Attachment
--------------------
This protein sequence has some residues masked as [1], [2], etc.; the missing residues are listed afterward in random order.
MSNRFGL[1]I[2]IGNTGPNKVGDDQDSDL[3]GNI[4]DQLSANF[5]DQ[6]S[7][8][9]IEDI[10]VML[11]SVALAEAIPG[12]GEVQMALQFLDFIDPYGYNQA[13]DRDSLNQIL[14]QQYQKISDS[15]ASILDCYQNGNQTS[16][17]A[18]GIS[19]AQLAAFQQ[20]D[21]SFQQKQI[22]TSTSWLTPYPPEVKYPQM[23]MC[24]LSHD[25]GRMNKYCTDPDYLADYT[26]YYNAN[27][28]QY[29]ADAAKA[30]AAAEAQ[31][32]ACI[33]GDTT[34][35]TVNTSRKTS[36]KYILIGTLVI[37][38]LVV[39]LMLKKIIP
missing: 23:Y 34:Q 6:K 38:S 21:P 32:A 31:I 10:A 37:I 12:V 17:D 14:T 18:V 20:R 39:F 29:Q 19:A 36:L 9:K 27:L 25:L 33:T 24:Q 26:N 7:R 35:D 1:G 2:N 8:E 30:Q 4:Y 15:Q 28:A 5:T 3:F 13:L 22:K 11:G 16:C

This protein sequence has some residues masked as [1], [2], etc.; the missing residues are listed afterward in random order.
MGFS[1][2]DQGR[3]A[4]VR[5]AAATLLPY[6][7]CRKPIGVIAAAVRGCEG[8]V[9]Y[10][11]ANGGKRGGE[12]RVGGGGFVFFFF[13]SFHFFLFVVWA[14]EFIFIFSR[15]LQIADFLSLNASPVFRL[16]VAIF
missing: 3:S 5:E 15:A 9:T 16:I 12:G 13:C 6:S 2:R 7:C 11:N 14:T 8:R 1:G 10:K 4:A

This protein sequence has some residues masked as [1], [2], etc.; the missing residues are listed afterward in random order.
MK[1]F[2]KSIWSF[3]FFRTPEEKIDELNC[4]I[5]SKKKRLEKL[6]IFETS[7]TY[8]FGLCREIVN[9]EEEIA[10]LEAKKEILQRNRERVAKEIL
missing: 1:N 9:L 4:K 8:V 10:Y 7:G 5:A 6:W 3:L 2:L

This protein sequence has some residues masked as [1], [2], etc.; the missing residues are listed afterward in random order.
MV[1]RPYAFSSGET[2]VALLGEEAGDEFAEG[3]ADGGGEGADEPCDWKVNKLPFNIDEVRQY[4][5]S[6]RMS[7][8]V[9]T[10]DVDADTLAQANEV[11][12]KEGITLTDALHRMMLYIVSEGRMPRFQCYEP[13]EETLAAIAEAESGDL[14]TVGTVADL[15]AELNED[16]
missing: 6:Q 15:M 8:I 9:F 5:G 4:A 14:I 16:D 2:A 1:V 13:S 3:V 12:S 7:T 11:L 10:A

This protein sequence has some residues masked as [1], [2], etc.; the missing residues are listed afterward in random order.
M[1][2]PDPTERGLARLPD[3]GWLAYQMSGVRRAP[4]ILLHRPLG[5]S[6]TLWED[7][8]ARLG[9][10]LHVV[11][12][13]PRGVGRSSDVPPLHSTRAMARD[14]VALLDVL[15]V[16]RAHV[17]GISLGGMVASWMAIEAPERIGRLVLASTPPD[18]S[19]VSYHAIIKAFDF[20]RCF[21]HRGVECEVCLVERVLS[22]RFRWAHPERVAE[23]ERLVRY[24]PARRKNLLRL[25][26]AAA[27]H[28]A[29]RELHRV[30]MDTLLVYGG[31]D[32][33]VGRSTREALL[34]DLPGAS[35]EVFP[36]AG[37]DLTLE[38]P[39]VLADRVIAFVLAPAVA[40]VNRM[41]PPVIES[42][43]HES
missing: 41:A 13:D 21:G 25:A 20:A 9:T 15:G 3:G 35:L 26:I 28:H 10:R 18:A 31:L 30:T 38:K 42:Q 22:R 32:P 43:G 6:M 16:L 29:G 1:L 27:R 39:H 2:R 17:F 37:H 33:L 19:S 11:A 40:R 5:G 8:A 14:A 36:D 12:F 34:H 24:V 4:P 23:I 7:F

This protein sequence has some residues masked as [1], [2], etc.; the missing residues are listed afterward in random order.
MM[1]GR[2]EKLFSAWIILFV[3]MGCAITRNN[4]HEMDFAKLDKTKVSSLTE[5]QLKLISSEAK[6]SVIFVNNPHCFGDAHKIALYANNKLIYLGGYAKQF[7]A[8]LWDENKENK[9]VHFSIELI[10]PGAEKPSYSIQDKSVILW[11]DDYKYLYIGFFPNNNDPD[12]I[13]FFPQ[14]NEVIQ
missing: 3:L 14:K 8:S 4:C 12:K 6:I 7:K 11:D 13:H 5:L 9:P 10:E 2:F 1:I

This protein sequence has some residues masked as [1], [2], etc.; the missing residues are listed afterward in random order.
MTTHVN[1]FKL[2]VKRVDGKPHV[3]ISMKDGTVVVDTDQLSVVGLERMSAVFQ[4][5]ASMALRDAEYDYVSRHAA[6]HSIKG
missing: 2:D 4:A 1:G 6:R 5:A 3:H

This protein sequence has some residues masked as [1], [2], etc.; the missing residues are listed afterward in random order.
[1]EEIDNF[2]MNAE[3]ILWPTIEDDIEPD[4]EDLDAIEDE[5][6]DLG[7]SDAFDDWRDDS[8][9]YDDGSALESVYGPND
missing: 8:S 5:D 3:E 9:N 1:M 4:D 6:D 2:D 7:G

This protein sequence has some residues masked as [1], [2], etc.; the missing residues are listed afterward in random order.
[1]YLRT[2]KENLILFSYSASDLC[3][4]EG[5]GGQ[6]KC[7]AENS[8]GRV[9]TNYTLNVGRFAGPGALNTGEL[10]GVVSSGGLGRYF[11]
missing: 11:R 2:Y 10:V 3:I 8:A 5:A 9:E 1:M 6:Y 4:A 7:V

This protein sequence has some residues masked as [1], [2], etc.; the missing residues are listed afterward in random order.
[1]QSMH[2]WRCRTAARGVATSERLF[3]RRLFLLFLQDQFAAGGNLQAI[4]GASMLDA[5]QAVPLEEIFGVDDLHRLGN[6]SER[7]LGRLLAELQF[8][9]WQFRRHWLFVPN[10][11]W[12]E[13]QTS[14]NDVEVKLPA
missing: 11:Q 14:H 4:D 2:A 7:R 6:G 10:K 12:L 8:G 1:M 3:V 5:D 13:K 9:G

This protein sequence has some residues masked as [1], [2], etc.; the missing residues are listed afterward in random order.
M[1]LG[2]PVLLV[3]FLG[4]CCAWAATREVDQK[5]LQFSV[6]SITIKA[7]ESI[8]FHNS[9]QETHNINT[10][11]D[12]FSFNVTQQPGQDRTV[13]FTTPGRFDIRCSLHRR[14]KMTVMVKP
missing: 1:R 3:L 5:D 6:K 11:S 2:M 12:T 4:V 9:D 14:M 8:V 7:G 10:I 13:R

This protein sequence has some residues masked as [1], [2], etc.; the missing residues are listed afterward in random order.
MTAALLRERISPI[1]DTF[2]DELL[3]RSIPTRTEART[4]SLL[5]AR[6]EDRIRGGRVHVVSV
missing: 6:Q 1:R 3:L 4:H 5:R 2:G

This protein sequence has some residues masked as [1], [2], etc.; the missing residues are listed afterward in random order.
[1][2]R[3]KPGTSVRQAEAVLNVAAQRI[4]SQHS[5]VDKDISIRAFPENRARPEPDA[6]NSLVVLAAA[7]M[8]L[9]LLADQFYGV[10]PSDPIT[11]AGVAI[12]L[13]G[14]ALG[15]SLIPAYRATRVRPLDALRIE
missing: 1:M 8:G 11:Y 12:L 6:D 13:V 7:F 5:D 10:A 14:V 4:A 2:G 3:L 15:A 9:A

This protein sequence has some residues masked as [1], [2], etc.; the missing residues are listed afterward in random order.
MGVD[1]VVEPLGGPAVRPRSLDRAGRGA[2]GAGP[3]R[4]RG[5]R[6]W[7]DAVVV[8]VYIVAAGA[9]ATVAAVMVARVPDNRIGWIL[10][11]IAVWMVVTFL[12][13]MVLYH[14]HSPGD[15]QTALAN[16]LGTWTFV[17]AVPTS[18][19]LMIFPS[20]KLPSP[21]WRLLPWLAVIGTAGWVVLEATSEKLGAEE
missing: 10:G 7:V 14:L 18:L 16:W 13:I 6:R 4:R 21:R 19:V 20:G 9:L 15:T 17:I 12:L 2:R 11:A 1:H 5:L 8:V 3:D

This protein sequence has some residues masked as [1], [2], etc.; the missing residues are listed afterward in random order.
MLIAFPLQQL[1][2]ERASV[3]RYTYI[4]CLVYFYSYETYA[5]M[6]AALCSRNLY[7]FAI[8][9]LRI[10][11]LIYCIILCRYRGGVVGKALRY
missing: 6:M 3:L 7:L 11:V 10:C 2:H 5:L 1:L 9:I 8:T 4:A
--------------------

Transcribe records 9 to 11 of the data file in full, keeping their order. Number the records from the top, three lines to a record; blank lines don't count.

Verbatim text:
This protein sequence has some residues masked as [1], [2], etc.; the missing residues are listed afterward in random order.
[1]YLRT[2]KENLILFSYSASDLC[3][4]EG[5]GGQ[6]KC[7]AENS[8]GRV[9]TNYTLNVGRFAGPGALNTGEL[10]GVVSSGGLGRYF[11]
missing: 11:R 2:Y 10:V 3:I 8:A 5:A 9:E 1:M 6:Y 4:A 7:V

This protein sequence has some residues masked as [1], [2], etc.; the missing residues are listed afterward in random order.
[1]QSMH[2]WRCRTAARGVATSERLF[3]RRLFLLFLQDQFAAGGNLQAI[4]GASMLDA[5]QAVPLEEIFGVDDLHRLGN[6]SER[7]LGRLLAELQF[8][9]WQFRRHWLFVPN[10][11]W[12]E[13]QTS[14]NDVEVKLPA
missing: 11:Q 14:H 4:D 2:A 7:R 6:G 10:K 12:L 8:G 1:M 3:V 5:D 13:K 9:G

This protein sequence has some residues masked as [1], [2], etc.; the missing residues are listed afterward in random order.
M[1]LG[2]PVLLV[3]FLG[4]CCAWAATREVDQK[5]LQFSV[6]SITIKA[7]ESI[8]FHNS[9]QETHNINT[10][11]D[12]FSFNVTQQPGQDRTV[13]FTTPGRFDIRCSLHRR[14]KMTVMVKP
missing: 1:R 3:L 5:D 6:K 11:S 2:M 12:T 4:V 9:D 14:M 8:V 7:G 10:I 13:R